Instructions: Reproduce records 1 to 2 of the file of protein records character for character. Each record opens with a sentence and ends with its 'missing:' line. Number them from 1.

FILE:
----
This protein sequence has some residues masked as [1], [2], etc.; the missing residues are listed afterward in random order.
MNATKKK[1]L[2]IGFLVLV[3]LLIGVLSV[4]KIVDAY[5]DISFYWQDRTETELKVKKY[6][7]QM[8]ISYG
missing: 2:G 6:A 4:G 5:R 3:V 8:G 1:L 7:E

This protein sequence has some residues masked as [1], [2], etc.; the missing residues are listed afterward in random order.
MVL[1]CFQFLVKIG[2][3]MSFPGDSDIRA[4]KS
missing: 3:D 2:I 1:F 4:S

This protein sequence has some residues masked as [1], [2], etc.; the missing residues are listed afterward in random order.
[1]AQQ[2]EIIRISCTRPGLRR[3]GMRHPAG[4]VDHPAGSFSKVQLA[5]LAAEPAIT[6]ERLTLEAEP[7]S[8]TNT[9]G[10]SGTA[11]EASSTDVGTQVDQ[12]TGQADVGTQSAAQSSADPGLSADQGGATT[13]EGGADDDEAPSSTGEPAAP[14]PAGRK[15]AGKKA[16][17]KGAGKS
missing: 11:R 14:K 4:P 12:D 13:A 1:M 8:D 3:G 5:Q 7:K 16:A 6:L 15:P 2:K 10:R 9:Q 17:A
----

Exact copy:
This protein sequence has some residues masked as [1], [2], etc.; the missing residues are listed afterward in random order.
MNATKKK[1]L[2]IGFLVLV[3]LLIGVLSV[4]KIVDAY[5]DISFYWQDRTETELKVKKY[6][7]QM[8]ISYG
missing: 2:G 6:A 4:G 5:R 3:V 8:G 1:L 7:E

This protein sequence has some residues masked as [1], [2], etc.; the missing residues are listed afterward in random order.
MVL[1]CFQFLVKIG[2][3]MSFPGDSDIRA[4]KS
missing: 3:D 2:I 1:F 4:S